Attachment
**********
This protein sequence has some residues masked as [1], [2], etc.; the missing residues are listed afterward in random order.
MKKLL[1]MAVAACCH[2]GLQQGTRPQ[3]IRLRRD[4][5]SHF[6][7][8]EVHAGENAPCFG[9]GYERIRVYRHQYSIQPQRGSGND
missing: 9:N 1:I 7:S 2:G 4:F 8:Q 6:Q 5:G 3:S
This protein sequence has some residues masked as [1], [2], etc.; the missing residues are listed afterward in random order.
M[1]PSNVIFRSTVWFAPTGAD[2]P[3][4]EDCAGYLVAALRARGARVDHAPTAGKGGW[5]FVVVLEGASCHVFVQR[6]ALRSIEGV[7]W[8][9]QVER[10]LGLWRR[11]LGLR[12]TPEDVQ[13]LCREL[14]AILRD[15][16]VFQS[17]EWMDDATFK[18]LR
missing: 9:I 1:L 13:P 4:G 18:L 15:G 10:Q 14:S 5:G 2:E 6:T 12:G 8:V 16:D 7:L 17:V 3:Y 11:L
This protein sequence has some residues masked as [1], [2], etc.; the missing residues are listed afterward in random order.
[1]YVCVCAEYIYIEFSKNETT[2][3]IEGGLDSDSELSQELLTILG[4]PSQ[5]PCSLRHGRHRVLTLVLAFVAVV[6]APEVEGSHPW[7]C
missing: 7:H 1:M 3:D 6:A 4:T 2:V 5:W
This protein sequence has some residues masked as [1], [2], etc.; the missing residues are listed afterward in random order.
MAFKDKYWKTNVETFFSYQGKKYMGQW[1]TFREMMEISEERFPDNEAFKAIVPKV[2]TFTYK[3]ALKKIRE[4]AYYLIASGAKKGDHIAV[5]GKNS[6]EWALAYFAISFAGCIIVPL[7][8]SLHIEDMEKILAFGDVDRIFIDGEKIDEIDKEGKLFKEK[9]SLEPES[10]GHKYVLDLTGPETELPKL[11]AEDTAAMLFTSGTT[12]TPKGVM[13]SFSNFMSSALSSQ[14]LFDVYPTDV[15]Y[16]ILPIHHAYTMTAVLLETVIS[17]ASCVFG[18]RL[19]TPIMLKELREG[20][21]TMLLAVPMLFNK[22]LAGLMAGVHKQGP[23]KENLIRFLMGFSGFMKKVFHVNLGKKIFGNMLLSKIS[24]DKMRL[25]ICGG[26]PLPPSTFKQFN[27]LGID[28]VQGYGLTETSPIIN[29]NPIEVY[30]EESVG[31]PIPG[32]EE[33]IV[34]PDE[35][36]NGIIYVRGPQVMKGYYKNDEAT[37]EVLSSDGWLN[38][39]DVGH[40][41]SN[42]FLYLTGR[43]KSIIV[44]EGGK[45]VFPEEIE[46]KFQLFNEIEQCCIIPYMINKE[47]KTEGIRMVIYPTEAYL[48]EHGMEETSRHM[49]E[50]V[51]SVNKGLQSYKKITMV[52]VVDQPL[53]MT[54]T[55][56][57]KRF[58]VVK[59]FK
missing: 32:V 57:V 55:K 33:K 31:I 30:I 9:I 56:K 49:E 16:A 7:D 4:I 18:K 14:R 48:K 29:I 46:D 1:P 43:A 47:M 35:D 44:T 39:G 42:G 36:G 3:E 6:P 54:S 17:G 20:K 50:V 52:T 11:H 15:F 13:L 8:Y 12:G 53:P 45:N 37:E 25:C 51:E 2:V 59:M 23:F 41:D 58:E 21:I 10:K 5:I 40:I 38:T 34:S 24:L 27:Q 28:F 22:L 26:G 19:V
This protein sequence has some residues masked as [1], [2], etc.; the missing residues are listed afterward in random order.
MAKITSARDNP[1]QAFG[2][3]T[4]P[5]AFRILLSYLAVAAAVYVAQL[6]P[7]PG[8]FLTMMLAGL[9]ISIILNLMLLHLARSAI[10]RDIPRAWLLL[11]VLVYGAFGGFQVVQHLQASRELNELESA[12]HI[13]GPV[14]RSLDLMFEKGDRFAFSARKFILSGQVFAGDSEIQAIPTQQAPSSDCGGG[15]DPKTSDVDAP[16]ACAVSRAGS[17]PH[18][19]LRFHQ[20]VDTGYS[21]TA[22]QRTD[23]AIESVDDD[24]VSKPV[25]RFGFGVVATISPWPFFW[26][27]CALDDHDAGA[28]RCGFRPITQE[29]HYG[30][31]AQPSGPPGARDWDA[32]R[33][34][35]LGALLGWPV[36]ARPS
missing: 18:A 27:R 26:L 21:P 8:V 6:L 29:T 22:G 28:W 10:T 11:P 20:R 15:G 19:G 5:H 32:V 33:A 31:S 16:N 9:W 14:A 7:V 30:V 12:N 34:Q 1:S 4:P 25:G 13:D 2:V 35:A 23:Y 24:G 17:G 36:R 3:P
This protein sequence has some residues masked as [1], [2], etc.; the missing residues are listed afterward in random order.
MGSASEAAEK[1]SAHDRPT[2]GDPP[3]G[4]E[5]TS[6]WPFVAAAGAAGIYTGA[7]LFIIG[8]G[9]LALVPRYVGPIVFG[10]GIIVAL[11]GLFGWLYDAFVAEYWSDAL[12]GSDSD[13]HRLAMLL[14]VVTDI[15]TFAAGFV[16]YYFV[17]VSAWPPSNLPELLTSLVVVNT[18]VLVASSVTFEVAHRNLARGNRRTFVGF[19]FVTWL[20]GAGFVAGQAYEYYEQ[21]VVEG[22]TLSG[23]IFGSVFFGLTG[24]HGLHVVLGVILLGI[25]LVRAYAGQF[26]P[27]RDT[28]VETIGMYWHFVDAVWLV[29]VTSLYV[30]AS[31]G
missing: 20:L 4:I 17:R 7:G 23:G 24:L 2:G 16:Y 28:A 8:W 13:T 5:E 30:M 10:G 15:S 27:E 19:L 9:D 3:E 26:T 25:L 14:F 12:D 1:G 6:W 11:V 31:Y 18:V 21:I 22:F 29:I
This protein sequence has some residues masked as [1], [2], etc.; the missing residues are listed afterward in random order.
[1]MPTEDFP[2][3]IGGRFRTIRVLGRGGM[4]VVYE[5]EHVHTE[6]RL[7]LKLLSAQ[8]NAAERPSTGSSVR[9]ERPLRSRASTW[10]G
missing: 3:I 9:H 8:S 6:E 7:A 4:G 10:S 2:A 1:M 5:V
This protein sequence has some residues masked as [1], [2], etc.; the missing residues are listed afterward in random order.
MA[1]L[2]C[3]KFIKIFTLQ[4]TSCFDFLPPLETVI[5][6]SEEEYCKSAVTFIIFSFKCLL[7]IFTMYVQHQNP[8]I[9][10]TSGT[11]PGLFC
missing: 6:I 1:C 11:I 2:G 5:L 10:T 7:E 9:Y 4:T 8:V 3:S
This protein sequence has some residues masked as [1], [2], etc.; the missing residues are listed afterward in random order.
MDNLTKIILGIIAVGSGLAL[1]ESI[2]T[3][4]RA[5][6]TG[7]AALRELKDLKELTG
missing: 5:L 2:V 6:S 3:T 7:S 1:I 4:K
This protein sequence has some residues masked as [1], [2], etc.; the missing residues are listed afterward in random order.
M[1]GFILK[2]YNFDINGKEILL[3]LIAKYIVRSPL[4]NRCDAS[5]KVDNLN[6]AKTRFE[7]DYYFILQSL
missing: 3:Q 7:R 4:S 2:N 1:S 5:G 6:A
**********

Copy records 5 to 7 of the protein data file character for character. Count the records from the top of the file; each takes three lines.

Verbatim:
This protein sequence has some residues masked as [1], [2], etc.; the missing residues are listed afterward in random order.
MAKITSARDNP[1]QAFG[2][3]T[4]P[5]AFRILLSYLAVAAAVYVAQL[6]P[7]PG[8]FLTMMLAGL[9]ISIILNLMLLHLARSAI[10]RDIPRAWLLL[11]VLVYGAFGGFQVVQHLQASRELNELESA[12]HI[13]GPV[14]RSLDLMFEKGDRFAFSARKFILSGQVFAGDSEIQAIPTQQAPSSDCGGG[15]DPKTSDVDAP[16]ACAVSRAGS[17]PH[18][19]LRFHQ[20]VDTGYS[21]TA[22]QRTD[23]AIESVDDD[24]VSKPV[25]RFGFGVVATISPWPFFW[26][27]CALDDHDAGA[28]RCGFRPITQE[29]HYG[30][31]AQPSGPPGARDWDA[32]R[33][34][35]LGALLGWPV[36]ARPS
missing: 18:A 27:R 26:L 21:P 8:V 6:L 29:T 22:G 28:W 10:T 11:P 20:R 15:G 19:G 5:H 32:V 33:A 31:S 16:N 9:W 14:A 7:V 30:V 12:N 34:Q 1:S 4:P 25:G 13:D 2:V 35:A 23:Y 24:G 17:G 36:R 3:P
This protein sequence has some residues masked as [1], [2], etc.; the missing residues are listed afterward in random order.
MGSASEAAEK[1]SAHDRPT[2]GDPP[3]G[4]E[5]TS[6]WPFVAAAGAAGIYTGA[7]LFIIG[8]G[9]LALVPRYVGPIVFG[10]GIIVAL[11]GLFGWLYDAFVAEYWSDAL[12]GSDSD[13]HRLAMLL[14]VVTDI[15]TFAAGFV[16]YYFV[17]VSAWPPSNLPELLTSLVVVNT[18]VLVASSVTFEVAHRNLARGNRRTFVGF[19]FVTWL[20]GAGFVAGQAYEYYEQ[21]VVEG[22]TLSG[23]IFGSVFFGLTG[24]HGLHVVLGVILLGI[25]LVRAYAGQF[26]P[27]RDT[28]VETIGMYWHFVDAVWLV[29]VTSLYV[30]AS[31]G
missing: 20:L 4:I 17:R 7:G 23:G 24:L 2:G 16:Y 28:A 8:W 13:T 5:E 30:M 10:G 15:S 27:E 19:L 9:D 3:E 26:T 25:L 14:F 12:D 1:G 6:W 11:V 31:Y 18:V 21:I 22:F 29:I
This protein sequence has some residues masked as [1], [2], etc.; the missing residues are listed afterward in random order.
[1]MPTEDFP[2][3]IGGRFRTIRVLGRGGM[4]VVYE[5]EHVHTE[6]RL[7]LKLLSAQ[8]NAAERPSTGSSVR[9]ERPLRSRASTW[10]G
missing: 3:I 9:H 8:S 6:E 7:A 4:G 10:S 2:A 1:M 5:V